13 March 2010

Canada Leads the Way in Ethics

I recently came across something at a nifty blog called, “The Agnostic.” The Canadian Army, it seems, has published an "ethics guide." It’s about time—those barbaric Canadian troops have been running helter-skelter for too long, terrorizing humanity the world over.

If you can sense the sarcasm, it's because I'm not sure if the Canadian Army has taken a major role in any significant operation since the time when soldiers could actually fight without a platoon of lawyers on either flank.

But to my main point: The ethics guide, which you can read about here, states that "detainees must be treated with dignity and respect. Sleep deprivation to soften someone up for interrogation is as unacceptable as physical assault."

What? Detainees are afforded more respect and greater freedom from abuse by the Canadians than even United States Soldiers?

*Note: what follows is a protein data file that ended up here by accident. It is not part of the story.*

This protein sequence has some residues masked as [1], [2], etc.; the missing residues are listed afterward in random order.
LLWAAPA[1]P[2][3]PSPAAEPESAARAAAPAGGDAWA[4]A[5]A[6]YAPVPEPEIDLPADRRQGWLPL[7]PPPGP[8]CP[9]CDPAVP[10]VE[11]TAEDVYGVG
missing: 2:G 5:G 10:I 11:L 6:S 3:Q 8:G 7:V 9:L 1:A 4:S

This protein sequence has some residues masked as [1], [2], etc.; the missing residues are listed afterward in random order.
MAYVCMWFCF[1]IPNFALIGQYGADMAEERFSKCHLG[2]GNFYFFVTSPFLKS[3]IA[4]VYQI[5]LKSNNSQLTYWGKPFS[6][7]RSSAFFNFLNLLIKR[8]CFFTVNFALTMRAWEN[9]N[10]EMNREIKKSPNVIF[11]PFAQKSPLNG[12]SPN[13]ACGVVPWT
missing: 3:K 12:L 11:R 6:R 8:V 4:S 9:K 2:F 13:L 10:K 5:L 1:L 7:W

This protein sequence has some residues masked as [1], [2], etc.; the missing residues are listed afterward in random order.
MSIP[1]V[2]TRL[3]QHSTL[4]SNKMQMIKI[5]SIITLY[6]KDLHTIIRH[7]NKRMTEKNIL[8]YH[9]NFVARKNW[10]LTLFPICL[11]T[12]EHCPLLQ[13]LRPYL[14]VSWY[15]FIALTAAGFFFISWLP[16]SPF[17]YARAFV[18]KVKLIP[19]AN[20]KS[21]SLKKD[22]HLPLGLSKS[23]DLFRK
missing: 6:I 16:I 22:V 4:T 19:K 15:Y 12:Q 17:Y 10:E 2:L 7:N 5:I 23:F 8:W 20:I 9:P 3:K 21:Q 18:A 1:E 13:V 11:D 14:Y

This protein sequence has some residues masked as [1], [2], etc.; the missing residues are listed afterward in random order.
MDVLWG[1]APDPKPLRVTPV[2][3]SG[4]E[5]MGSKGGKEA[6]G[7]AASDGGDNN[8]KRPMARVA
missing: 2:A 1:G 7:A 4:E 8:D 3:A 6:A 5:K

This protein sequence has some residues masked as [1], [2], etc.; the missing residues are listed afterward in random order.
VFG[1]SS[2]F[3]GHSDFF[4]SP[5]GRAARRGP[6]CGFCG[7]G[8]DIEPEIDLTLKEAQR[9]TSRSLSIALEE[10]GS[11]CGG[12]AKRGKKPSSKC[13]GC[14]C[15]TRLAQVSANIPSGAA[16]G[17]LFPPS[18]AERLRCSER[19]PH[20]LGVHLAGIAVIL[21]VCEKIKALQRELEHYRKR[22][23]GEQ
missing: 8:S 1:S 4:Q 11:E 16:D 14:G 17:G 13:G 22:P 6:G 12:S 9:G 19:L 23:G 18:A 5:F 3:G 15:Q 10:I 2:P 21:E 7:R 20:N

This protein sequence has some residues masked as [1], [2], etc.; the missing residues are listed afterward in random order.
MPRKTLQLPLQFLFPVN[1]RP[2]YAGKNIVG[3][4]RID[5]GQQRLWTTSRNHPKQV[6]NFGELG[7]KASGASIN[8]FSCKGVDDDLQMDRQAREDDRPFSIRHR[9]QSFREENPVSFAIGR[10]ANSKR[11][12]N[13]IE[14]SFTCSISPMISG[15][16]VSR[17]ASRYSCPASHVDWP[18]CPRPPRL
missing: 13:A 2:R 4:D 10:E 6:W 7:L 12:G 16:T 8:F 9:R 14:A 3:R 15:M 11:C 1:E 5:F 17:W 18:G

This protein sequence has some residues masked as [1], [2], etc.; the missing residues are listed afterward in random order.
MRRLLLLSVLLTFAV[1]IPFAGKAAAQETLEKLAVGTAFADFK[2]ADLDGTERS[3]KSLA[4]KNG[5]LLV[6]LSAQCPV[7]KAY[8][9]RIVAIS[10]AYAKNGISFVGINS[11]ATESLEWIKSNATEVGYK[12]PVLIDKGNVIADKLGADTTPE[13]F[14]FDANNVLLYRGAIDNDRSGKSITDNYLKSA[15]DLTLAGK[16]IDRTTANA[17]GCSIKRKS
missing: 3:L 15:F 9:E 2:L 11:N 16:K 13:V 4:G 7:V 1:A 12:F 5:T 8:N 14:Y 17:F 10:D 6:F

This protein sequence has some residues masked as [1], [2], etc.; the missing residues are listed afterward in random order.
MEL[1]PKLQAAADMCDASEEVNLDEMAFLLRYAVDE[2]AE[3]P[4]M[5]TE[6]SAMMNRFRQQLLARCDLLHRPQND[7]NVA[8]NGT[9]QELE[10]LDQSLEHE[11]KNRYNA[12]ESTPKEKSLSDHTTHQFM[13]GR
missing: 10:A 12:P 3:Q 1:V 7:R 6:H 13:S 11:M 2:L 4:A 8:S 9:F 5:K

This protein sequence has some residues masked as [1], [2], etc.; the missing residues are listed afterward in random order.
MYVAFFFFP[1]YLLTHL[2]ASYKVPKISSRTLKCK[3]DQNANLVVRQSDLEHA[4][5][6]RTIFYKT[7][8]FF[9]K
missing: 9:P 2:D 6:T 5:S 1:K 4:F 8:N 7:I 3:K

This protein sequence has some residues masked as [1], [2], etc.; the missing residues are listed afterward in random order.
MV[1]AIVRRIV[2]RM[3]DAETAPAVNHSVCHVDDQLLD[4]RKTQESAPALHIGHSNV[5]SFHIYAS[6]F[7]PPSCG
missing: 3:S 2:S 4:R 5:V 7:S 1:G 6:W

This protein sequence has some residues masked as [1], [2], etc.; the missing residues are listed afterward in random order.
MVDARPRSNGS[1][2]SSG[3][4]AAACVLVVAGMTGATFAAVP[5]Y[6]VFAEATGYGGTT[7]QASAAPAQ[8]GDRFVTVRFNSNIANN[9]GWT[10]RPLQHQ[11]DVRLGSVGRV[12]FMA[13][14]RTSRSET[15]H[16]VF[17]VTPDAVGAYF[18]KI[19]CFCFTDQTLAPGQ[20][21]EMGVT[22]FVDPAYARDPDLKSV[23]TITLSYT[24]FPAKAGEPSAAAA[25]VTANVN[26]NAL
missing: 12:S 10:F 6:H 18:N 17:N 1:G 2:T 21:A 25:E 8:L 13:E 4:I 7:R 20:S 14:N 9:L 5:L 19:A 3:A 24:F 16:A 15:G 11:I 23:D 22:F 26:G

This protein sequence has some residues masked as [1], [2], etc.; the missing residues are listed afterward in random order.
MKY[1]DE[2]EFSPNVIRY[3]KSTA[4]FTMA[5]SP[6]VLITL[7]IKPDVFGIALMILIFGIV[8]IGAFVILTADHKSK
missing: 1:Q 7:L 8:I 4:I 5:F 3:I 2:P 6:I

At Basic Training, I was frequently subjected to sleep deprivation as a means of teaching third parties how to make bunks with tighter corners.

In fact, near the end of my BCT session, we were ordered to pull a fire guard shift with half of the platoon at a time for half the night. I got about two hours sleep that night, after a full day in the peak of summer temperatures.

Our fearsome friends to the north also "caution against verbal abuse, such as referring to enemies with dehumanizing labels, on grounds that will escalate to physical abuse."

As a Soldier in good standing, I have been subjected to verbal abuse countless times, and have witnessed NCOs physically abuse privates (there is no double entendre, there, perverts).

Is this analogous to police officers having to experience the taser before being authorized to use it? Once we are deprived of sleep, can we then make terrorists stay awake just a little while longer until they give up their buddy with the bomb control?

I'm all for ethics in the Army, but maybe with a little perspective, the Canadians will realize that servicemembers across the free world might violate such unrealistic "ethical standards" before even coming into contact with the enemy.

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